Until this research, correlation of Rosenberg’s (1965) self-esteem scale (RSES), with religious and spiritual values, was never investigated using the measure as a twofold construct instead of the monolithic form. This research paper explores the prediction of RSES by spiritual values using a twofold structure of: self-esteem-positive (SEP) and self-esteem-negative (SEN), to specify individual and fragmented correlations with spirituality, which until now was unobtainable. Confirmatory factor analysis and structural equation modelling were applied to analyse the data. The survey was conducted among two-hundred and sixty-eight participants from the Republic of Ireland. The research finds that spirituality influences peoples’ self-esteem, but clear and linear correlation between spirituality and self-esteem is difficult to be concluded. People respond oppositely and differently to positive and to negative items in the RSES which indicates that the measure is a combination of two statistically consistent constructs: SEP and SEN. The results of the study confirm that there are many spiritual areas that affect self-esteem.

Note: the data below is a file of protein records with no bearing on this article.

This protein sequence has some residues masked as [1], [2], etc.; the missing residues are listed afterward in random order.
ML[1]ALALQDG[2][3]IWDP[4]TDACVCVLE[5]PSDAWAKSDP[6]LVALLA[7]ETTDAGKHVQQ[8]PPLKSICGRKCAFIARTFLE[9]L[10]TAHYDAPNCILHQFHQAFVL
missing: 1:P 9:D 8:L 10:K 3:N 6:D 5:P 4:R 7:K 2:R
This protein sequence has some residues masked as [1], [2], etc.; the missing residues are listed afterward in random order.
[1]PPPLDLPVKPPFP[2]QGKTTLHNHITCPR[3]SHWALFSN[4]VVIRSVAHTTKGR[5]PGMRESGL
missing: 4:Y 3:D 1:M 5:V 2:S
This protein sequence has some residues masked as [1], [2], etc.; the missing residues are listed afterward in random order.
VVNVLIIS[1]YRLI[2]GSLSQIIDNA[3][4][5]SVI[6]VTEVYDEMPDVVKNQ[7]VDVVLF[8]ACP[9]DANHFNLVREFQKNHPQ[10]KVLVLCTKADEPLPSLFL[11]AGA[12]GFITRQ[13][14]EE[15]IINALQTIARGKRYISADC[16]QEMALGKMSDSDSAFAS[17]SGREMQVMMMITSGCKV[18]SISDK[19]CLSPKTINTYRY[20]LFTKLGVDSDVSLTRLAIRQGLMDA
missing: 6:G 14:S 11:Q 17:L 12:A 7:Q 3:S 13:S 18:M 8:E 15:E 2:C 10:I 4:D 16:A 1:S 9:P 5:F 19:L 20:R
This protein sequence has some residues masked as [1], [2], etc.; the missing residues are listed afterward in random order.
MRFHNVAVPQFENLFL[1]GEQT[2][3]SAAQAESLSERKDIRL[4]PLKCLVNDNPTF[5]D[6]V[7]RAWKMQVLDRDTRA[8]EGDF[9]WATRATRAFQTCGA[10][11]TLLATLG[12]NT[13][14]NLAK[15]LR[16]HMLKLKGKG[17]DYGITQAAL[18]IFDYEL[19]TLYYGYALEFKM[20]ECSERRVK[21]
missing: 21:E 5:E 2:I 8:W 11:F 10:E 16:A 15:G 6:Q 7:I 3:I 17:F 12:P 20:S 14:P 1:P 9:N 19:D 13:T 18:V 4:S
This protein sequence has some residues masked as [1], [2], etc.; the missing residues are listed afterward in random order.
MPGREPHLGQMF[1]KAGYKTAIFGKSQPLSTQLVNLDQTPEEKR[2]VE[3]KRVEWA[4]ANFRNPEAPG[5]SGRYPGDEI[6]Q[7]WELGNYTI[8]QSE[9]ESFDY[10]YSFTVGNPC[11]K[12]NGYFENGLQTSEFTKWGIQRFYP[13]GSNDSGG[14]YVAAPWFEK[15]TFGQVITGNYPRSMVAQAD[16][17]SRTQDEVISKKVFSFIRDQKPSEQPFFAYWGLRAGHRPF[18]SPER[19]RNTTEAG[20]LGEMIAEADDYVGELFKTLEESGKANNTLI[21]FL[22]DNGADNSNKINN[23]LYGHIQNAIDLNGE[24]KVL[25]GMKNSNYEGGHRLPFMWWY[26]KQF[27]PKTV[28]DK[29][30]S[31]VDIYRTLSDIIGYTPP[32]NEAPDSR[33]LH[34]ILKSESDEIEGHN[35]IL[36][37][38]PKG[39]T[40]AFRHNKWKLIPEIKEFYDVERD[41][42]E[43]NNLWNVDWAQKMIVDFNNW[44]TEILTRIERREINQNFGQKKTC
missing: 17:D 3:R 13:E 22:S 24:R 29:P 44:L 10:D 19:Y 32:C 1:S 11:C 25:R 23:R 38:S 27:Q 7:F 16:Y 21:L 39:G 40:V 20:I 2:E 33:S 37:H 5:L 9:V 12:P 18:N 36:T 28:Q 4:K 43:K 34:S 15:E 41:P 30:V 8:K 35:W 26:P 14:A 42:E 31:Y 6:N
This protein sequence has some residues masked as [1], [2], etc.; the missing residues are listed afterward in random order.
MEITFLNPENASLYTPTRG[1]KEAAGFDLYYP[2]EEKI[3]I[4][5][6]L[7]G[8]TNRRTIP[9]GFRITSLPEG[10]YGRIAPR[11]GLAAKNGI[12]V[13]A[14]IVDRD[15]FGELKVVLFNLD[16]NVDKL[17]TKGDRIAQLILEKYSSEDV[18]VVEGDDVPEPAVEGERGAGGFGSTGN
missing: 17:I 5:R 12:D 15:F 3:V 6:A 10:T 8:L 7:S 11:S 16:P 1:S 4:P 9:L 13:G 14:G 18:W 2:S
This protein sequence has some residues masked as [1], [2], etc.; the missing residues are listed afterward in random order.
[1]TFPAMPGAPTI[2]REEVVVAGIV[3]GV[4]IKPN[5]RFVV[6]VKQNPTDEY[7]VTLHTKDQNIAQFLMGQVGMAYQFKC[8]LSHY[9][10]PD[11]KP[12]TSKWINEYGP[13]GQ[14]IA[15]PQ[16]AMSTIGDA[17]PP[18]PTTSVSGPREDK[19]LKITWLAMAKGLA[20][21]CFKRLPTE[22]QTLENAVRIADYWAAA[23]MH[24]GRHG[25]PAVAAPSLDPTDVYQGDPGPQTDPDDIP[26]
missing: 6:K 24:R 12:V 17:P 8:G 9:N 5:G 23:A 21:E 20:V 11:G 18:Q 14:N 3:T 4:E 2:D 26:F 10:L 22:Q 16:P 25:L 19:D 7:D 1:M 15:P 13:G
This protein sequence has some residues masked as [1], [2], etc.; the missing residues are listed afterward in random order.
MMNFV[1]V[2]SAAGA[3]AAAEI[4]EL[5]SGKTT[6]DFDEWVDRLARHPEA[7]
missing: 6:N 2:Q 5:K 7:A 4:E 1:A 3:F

Rosenberg’s self-esteem scale (RSES) was developed as a measure of subjective self-evaluation in 1965 (Rosenberg 1965) as a ten-question Likert-type scale. This construct is very often used in social survey questionnaires, especially within fields of sociology and psychology. The scale comprises of five positive and five negative statements. Recent debate is centred on its use as an all-inclusive construct or as a twofold variable scheme. The studies of Debowska et al. (2017), Sharratt et al. (2014), Boduszek et al. (2013), and Boduszek et al. (2012) suggest that the twofold structure is a more appropriate manner of applying RSES in social studies. Recent research applying the bifactorial modelling also confirmed the two-dimensional nature of the self-esteem construct (Hyland et al. 2014; McKay et al. 2014). Their argument is supported by previous research of Kaufman and Rasinski (1991), Goldsmith (1986), Bachman and O’Malley (1986), Carmines and Zeller (1979), Dobson et al. (1979), Hensley (1977), Kaplan and Pokorny (1969). The study of Kaufman and Rasinski (1991) suggests that respondents react differently to the positive and negative statements of RSES. According to Hyland et al. (2014), people have different associations with positive and negative expressions. Debowska et al. (2017) conclude that high SE associates with different psychological spans than its relative low SE.